An important aspect of their culture are festive sports and dances like the folk dance named 'Barada Nati'/Harul/Raso/ during all festive occasions, like 'Magh Mela' which is the most important festival of the Jaunsaries. It is marked by an animal sacrifice ritual, which celebrates the killing of 'Maroj', an ogre, which according to local legends, stalked the valleys for years.

During festivals, people wear the Lohiya or Thalka, which is a long coat. The dancers - both boys and girls - wear colorful traditional costumes. Bissu is an important festival of Jaunsar-Bawar.

Villages of Jounsar

Bhanjra – Bhanjra is a small village which is about 30 km from Kalsi, and Kalsi is about 40 km from Dehradun: it comes under the Tehsil of Kalsi, Dehradun, Uttarakhand. The name of this village is derived from the name of the person Bija Bhakan, a thakut of Rana families of Himachal, Jaunsar and Babar. The residents and ruler of this village are connected with the Rana dynasty, and in their history they have close relations with rulers of Bhakanua (Himachal), Bastil and Makti (Jaunsar).

Binhar - Binhar is also a small village of Jaunsar Babar,it is situated about 80 km from Dehradun, now it a part of Kalsi tehsil and kath Lakhwar and a village of gram panchayat Bhagi. Sakni - Sakni is a village of jaunsar, near to 'Kalsi' tehsil. Sakni is situated near the 'Sahiya' which is about 9 kms from Sahiya. The total no. of families in Sakni is 20.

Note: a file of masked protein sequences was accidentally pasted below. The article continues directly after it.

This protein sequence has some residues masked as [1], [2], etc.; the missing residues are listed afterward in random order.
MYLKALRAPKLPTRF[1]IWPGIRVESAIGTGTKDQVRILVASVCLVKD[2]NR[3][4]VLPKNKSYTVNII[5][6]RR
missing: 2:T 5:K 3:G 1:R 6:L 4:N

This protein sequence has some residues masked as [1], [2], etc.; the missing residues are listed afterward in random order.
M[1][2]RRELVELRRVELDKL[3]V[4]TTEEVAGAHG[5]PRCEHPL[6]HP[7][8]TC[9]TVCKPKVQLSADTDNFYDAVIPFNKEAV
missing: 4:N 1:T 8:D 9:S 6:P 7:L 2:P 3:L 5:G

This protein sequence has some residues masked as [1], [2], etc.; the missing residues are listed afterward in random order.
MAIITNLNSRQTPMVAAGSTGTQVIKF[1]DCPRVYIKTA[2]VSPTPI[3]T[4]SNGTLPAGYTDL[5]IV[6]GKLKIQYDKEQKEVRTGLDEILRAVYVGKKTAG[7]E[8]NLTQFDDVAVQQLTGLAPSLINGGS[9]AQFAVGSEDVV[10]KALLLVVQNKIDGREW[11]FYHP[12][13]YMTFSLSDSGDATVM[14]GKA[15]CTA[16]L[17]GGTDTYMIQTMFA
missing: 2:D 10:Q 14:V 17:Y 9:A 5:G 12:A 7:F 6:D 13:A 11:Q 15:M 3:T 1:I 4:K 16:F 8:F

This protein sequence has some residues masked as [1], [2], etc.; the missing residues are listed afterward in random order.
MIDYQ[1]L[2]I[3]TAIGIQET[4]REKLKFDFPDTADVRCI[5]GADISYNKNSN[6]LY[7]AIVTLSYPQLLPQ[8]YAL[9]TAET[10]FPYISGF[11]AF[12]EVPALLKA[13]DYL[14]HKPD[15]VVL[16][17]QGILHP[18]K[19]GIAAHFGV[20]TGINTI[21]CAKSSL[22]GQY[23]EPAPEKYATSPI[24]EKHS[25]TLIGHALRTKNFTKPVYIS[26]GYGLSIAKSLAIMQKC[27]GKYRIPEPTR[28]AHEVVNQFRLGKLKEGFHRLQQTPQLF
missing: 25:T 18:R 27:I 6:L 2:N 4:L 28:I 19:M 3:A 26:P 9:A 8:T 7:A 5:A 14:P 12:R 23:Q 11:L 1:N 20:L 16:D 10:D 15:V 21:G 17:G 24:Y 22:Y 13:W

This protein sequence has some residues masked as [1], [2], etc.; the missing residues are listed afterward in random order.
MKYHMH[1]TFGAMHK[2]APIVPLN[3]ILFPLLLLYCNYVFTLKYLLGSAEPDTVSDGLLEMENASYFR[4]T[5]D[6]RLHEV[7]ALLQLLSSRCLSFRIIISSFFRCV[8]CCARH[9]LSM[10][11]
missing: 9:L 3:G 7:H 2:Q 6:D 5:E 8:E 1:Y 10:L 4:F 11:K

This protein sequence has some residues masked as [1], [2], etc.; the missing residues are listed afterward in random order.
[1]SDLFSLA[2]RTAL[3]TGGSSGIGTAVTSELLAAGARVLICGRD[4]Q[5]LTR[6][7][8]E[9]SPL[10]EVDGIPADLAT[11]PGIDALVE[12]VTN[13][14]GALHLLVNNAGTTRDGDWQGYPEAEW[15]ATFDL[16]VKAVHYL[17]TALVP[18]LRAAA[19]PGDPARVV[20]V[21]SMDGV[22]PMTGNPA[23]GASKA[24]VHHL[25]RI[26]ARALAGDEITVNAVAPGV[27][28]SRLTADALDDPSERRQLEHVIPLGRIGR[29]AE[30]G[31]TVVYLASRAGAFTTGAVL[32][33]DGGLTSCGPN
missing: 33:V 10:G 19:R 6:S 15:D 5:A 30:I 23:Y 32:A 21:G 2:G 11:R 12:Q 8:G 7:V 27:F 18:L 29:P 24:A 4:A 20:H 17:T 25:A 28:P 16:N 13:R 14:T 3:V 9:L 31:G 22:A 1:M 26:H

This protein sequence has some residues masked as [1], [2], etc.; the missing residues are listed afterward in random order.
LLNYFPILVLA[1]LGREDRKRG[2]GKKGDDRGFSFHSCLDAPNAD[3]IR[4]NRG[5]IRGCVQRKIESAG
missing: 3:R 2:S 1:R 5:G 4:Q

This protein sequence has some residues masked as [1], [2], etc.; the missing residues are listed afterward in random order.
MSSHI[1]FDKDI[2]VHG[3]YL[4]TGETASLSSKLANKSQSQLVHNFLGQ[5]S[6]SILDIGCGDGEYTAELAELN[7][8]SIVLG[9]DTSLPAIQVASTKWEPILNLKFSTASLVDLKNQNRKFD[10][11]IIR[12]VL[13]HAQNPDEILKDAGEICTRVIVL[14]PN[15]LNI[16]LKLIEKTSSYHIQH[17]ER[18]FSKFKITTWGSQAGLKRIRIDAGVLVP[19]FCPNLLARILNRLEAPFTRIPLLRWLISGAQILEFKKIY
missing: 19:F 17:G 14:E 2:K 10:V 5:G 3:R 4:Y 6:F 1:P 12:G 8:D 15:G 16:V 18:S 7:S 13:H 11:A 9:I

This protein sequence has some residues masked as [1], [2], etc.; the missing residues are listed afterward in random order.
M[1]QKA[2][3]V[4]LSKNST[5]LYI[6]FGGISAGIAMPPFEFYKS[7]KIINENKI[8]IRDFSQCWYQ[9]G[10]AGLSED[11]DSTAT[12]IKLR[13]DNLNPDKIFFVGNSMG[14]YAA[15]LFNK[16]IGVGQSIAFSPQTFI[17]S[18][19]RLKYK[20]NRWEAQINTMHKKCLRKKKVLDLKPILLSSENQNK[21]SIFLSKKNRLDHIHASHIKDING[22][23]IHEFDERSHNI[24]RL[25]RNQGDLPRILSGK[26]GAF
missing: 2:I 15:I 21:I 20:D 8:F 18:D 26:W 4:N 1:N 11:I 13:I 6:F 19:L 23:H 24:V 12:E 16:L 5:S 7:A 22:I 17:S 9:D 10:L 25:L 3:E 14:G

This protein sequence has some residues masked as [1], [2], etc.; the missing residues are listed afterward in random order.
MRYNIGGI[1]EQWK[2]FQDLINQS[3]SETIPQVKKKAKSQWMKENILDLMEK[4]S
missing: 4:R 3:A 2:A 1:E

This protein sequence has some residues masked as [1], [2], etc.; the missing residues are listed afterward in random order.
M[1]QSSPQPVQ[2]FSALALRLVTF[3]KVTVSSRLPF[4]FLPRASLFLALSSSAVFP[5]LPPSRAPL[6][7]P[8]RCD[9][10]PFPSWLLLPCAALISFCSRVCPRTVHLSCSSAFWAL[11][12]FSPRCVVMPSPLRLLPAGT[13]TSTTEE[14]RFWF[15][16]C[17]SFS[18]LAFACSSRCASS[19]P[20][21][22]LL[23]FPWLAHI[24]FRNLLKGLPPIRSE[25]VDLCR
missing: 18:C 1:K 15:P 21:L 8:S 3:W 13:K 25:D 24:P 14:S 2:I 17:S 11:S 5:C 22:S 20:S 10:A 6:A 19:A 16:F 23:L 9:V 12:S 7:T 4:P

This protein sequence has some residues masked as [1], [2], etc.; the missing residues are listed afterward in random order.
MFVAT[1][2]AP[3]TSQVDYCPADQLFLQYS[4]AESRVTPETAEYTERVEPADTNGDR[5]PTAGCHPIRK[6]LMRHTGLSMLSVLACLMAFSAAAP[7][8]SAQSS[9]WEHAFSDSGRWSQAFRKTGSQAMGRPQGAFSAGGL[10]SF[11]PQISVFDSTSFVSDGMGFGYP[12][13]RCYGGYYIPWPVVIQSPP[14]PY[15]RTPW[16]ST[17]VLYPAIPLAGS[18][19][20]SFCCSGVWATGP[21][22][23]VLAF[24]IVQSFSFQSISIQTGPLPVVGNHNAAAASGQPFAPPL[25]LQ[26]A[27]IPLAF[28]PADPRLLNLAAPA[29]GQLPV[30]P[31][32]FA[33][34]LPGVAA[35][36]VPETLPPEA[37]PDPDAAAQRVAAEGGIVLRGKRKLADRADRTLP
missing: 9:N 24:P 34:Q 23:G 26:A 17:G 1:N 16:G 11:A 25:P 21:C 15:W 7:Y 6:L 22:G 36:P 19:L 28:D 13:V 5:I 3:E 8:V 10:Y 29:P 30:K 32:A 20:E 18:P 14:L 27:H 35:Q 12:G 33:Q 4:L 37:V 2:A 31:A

Kanbua is a village of Jounsar, near to Chakrata. Kanbua is situated on the top of a mountain, about 10 km from Sahiya, 29 km from Kalsi and 80 km from Dehradun district, Uttarakhand. The village is well-known for the temple of Shilgur-Bijat (Shiva-Vishnu). It is also famous for the sport game kabbadi. The total number of families in Kanbua is 25.


Jaunsar Bawar follows the dialect architecture components. Houses are generally built in stone and timber and roofed with slate tiles. It is usually a two or three storey structure with a linear arrangement of one to four rooms on each floor and is usually sited on a terraced piece of land along the contours of the hill. In many villages in Uttarakhand, due to low temperature range, the housing and other buildings of socio-cultural values are generally shaped like pagodas or have sloping roofs.

The common building material used under construction includes wood (generally deodar, due to its abundance and durability), plain stones and other locally available materials like stone slates and mud. One of the important aspects of architecture in the area is the wooden carvings and the slate laden gabled roofs.

As temple architecture commonly develops from the form of folk houses, the figure of a small temple is not so different from that of a folk house. Therefore, the oldest and simplest temple type in this region is a single storied structure covered with a gabled roof. Since the local deity is Lord Mahasu, most of the temples are dedicated to him. Most prominent temples include Mahasu Temple at Lakhwar, Mahasu Devta Temple at Hanol, Mahasu Temple at Lakhsiyar and newly constructed Mahasu Temple in Bisoi.